Humanity has, in our age, clearly departed from the Eden-like geographical epoch known as the Holocene. Human activity has now become a geological force in itself that threatens the existence of all life on earth. For the past two decades the notion of the Anthropocene has served as a conceptual tool within a myriad of disciplines as we grapple with humanity’s new situatedness in a world of its own brave yet destructive making. A major consideration within this epoch is how humanity’s ever-increasing need for energy can be met. While the Anthropocene is a planetary crisis, the importance of localised spheres of resistance is becoming apparent. South Africa’s nuclear energy programme falls within this scope of finding ways in which to meet the energy needs of communities while remaining cognisant of the impact that these technologies may have on the earth. While localised responses to the crises of the Anthropocene are crucial to sustaining life in this epoch, the question now turns to how these innovations can be responsibly employed in localised contexts. One such global innovation that is now being employed in the localised South African context is that of nuclear power.
The South African nuclear power programme has spanned decades of contentious political and ethical debate. One of the ways in which this contentious issue can be framed is through the interdisciplinary lens of the philosophy of risk. In this particular context there is a probability that undesirable events can transpire as a result of the implementation of the technology. On the other hand, undesirable events such as the increased reliance on unsustainable fossil energy sources could occur should the risk of implementing nuclear power not be taken. The introduction of new nuclear power plants and the infrastructure needed to support it necessitates that the South African public evaluate whether the benefits of implementing these technologies outweigh the risks. The malfunctioning of nuclear power plants remains a central part of the discursive landscape as the impact of such malfunctions or meltdowns is enormous, even though such occurrences are rare in terms of the significant number of operational nuclear facilities globally. The severity of incidents such as the ones at Chernobyl and Fukushima influences, and perhaps skews, the public perception of risk. Studies on risk perception associated with nuclear power in South Africa have shown that while malfunction remains a central concern, environmental risks are also seen as central.
The positioning of possible future nuclear plants also poses economic risks to communities that are dependent on tourism. Risk assessment occurs on a variety of levels that include questions about the underlying values employed when accepting or rejecting risk, the public or private stakeholders that determine whether the risk should be taken, as well as the required evidence on which assessments are based.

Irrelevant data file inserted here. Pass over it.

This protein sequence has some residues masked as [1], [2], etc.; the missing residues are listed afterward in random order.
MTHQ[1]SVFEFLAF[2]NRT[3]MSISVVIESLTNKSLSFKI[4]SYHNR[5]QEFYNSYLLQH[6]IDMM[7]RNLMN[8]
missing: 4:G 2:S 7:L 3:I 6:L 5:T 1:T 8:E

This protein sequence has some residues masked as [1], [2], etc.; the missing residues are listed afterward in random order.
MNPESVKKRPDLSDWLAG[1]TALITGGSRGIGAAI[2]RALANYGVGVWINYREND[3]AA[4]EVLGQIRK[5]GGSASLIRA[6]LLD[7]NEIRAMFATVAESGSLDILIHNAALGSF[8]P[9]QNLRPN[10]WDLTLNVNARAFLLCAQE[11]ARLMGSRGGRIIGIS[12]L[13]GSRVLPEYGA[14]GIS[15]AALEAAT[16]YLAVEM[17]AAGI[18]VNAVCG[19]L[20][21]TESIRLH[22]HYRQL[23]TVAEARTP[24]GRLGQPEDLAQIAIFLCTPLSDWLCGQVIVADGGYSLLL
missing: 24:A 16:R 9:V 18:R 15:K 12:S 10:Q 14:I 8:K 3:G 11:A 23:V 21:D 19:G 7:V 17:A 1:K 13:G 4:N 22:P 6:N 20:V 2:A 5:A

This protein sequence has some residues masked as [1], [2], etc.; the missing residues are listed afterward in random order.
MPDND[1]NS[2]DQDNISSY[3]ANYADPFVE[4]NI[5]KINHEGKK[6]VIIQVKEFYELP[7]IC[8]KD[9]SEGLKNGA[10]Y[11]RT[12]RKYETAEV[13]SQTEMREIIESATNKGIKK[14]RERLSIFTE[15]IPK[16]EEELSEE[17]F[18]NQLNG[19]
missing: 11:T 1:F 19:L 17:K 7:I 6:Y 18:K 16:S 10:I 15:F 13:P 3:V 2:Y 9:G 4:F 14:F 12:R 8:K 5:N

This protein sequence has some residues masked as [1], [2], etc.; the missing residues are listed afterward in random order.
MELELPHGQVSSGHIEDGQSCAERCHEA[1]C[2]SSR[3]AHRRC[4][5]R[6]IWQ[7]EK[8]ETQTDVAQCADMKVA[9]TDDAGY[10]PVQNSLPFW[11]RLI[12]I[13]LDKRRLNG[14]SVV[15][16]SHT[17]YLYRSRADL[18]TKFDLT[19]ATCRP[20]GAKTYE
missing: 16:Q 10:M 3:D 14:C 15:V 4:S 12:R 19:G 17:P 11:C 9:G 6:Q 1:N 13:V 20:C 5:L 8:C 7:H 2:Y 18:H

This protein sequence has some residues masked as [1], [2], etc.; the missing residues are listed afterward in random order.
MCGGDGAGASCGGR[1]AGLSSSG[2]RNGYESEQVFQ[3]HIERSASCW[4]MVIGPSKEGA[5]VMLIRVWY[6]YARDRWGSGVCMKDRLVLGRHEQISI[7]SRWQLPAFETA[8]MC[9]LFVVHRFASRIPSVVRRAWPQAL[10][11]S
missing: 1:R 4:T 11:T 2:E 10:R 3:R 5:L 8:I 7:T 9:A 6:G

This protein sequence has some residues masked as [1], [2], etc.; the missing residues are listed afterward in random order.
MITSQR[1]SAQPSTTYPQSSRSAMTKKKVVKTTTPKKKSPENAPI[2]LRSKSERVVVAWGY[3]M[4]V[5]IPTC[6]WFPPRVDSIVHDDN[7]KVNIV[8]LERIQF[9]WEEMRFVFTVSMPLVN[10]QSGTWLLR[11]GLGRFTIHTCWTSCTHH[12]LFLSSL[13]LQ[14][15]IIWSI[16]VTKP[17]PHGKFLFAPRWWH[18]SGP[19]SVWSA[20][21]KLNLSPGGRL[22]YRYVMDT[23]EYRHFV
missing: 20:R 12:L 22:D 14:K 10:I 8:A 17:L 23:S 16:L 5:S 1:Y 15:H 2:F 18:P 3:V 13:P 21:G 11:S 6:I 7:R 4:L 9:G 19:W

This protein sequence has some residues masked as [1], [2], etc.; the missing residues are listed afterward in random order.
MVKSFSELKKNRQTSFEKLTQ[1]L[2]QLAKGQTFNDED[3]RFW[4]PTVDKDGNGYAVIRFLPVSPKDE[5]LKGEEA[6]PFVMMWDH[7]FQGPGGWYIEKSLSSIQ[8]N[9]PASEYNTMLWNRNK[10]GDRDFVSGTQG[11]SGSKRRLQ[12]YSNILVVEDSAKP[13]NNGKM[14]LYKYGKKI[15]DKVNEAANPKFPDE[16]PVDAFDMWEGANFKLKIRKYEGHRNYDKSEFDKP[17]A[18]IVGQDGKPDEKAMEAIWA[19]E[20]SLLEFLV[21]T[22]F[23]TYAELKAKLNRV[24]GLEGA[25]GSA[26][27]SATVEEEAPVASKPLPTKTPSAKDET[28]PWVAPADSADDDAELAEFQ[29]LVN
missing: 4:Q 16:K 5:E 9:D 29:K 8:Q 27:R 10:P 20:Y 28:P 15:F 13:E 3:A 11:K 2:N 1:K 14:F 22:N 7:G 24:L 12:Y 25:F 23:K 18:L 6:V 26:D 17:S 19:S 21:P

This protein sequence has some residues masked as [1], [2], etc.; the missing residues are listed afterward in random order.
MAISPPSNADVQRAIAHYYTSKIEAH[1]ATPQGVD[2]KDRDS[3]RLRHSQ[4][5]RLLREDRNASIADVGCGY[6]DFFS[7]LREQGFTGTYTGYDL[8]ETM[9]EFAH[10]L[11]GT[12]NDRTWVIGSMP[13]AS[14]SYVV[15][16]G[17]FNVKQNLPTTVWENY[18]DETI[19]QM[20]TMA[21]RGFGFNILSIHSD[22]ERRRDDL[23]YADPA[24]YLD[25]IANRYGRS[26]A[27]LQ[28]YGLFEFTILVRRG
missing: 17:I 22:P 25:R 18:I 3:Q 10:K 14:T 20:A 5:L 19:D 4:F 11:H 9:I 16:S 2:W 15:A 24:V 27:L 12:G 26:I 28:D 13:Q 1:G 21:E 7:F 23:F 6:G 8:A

To stimulate a more nuanced debate about risk acceptance within the context of nuclear energy, traditional approaches to risk can be supplemented by gauging the ethical and social acceptability of risk in the particular communities that might be affected by the proposed implementation of technologies. While the discourse surrounding nuclear power in South Africa has been controversial, the relation between the complementary notions of social and ethical acceptance of risk as understood in this context remains absent.
Delft philosopher of technology Behnam Taebi (2017) describes social acceptance as the acceptance, or often only tolerance, of new technologies in local communities whereas ethical acceptability has to do with reflection about the new technology which weighs up different moral issues that may result from the implementation of the technology in a particular community. He argues that there is an acceptance-acceptability gap that occurs when the focus is exclusively on either social acceptance or ethical acceptability without taking into account how these two modes of risk assessment interact. In order to examine how social acceptance and ethical acceptability relate to each another Taebi suggests the method of Rawlsian Wide Reflective Equilibrium. In approaching questions of risk acceptance from a position that bridges the acceptance-acceptability gap, ethical issues that may otherwise have been overlooked come to the fore. In this article the relation between social acceptance and ethical acceptability is reconsidered through the inclusion of local systems of moral thought, in this case, that of ubuntu. As will be described in this article, ubuntu is an ontological orientation that underlies the acceptance-acceptability gap within specific South African communities. An approach to risk assessment that includes this particular localised theory of morality sensitises the discourse particularly to the values of communality and intergenerational justice. While the ubuntu values presented here are exemplary of the type of values that become central in ethical decision-making when considering ubuntu thinking, they are by no means exhaustive or even representative of the range of moral questions that arise. Rather, by focusing on these specific values this paper endeavours to illustrate that there is a further gap in risk assessment that is often underrepresented, namely that of local moral systems that guide both social acceptance and ethical acceptability.
Keywords: B. Stiegler; B. Taebi; ethical acceptability of technological development; intergenerational justice; Koeberg nuclear power plant; L. Praeg; M.B. Ramose; M. Foucault; nuclear technology in South Africa; philosophy of risk; philosophy of technology; risk assessment in technological contexts; social acceptance of technological development; technological-ethical acceptability; T. Metz; ubuntu; umuntu